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List of possibly relevant e-technologies

By Steve Draper,   Department of Psychology,   University of Glasgow.

This page lists e-learning technologies that might possibly be relevant to redesigning the assesssment on your courses. The order here is partly random, and partly reflects my personal obsessions. For your purposes, ignore the order and ruthlessly skim for what might help you and your situation.

  • EVS (Electronic voting systems) (also know as Classroom Communication Systems etc.): refers to technologies that facilitate interaction in large lecture classes. Tests are presented in class and student respond using electronic handsets. These technologies have great potential to provide immediate feedback and they support self and peer assessment, and small group discussion in large classes.

  • E-portfolios: electronic portfolios support personal development planning and self-regulated learning by students (they reflect on and select learning outputs to record) and monitoring of work by staff. There are several largely contradictory functions for e-portfolios: before adopting software it's best to be clear which of these you want.
    1. Support students' better reasoning to potential employers: archiving work and evidence, and then helping students make claims about their knowledge and skills, and supporting those claims with evidence. "Showcasing" work done.
    2. Managing and recording accreditation (marks). Including marking entries students make in the software. This is about giving staff more control over students' learning. Summative assessment. About product.
    3. To support reflection and self-management of employability skills, personal needs, and other learning outcomes. This is about giving students more control over their learning. About process.
      • I.e. "personal development planning".
      • Reflection.

  • Simulations and games: provide intrinsic/dynamic feedback to students often embedded in real life examples (e.g. problem solving, decision-making in business). Simulations help integrate knowledge from different disciplines and invariably enhance motivation.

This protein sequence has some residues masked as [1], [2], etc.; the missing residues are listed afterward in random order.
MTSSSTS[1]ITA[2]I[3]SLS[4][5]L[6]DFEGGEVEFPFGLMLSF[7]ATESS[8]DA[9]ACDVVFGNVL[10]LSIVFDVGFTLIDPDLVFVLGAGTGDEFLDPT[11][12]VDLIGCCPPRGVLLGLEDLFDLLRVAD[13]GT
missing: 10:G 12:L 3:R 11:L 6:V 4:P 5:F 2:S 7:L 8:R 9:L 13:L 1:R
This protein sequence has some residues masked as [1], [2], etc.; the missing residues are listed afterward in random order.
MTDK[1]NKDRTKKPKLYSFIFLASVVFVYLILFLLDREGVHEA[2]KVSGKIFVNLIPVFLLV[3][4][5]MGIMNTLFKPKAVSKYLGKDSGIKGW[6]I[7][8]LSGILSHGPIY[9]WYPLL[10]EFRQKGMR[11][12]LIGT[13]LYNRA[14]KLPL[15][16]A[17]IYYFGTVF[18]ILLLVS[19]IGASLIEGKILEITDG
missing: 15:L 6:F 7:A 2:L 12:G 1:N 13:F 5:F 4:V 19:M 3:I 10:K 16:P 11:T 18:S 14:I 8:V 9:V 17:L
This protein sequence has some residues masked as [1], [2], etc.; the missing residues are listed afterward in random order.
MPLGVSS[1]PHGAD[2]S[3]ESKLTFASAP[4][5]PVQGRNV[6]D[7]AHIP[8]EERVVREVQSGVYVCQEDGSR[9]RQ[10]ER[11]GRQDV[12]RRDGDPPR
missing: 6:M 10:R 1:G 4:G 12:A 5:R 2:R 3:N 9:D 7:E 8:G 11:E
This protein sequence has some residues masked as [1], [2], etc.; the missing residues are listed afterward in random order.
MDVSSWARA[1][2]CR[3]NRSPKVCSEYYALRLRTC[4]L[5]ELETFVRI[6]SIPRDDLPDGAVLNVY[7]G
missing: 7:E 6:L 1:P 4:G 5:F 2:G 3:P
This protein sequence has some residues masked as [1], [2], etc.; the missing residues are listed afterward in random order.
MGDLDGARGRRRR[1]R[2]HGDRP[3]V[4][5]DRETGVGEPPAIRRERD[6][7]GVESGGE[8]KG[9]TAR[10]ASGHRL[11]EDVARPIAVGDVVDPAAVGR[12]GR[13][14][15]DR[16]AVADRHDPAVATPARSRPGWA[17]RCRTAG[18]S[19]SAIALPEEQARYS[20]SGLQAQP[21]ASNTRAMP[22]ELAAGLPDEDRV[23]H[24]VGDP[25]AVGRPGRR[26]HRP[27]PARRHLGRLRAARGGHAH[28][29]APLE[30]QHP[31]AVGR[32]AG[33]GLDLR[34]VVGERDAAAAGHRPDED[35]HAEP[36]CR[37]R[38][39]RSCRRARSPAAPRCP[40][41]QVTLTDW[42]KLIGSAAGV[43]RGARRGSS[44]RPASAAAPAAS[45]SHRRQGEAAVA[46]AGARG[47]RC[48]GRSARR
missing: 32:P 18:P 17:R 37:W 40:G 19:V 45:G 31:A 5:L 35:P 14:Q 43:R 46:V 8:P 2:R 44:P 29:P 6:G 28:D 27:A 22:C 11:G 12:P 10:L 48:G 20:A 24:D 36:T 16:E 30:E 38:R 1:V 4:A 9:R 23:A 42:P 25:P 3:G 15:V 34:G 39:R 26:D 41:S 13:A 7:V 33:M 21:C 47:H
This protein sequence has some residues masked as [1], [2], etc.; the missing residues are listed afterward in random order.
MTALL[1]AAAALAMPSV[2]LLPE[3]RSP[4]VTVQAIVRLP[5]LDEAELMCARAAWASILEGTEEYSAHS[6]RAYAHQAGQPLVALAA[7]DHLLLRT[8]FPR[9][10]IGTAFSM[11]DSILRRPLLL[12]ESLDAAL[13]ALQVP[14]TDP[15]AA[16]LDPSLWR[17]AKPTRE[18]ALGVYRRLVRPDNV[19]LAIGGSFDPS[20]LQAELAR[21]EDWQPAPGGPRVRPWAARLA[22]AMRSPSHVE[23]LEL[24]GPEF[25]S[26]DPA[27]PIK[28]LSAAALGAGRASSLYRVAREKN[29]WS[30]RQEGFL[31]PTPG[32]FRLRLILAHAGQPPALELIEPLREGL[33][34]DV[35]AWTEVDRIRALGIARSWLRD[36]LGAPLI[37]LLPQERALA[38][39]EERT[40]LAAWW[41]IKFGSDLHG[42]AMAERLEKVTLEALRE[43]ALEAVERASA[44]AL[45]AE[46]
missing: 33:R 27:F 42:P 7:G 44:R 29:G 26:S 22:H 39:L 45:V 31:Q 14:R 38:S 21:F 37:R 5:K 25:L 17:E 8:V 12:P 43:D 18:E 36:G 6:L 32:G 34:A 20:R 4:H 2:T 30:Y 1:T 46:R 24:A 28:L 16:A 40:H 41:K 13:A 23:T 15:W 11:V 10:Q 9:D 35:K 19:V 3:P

• Online exemplars and models of written work (essays, reports) with feedback and/or level statements. Students can use these to help understand the task and what counts as "good performance". They might be asked to compare their work with exemplars to encourage self-assessment and self-correction.
  • Frequently Asked Questions: a form of self-assessment with feedback. Students select questions that they wish answers to and receive feedback results.
  • Answer Gardens: a way of building up answers to questions previously asked by students and formulating these into online reusable resources.
  • Discussion boards: can be used to create peer discussion around online submissions and are used to assess the quality of student discussion
  • Online questions posted by students. If done before lectures or tutorials this form of feedback helps staff to tailor the teaching to students needs. Scaled up, this is the heart of "just in time teaching" where students are required to read the material before class, and "lectures" become entirely devoted to addressing issues raised by students about it.

  • Online diagnostic tests: short tests used to gauge classroom understanding at key points during the course. There is a great deal of research on this form of innovative assessment in the USA but little work on how this might be translated into online contexts.
  • Online tests: provide immediate feedback, repetition and reinforcement. Useful in skills learning where practice is essential (e.g. problem solving) and as a self-assessment task to help develop learner responsibility.
  • Databanks of feedback comments: can be used by teachers to respond to students written work more efficiently.
  • Peer marking and assignment distribution management software: helps teachers manage peer-marking processes. It supports anonymous sharing of students' work amongst peers and the collation and distribution of peer feedback. [Free software from Dundee.]
  • Plagiarism detection software. Such software can automate some of the work required by staff to ensure that assignments submitted by students are actually produced by them.
  • VLEs (Virtual learning environments) / portal: support the management of assignments and when integrated with student records systems also help teachers monitor students' progress and identify those in difficulty.

  • Questionmark and their software "Perception" are mainly about computerised assessment (testing students). So for authoring questions in many formats (not just basic MCQs), they may have something to offer. Possibly, such questions could then be asked using an EVS.

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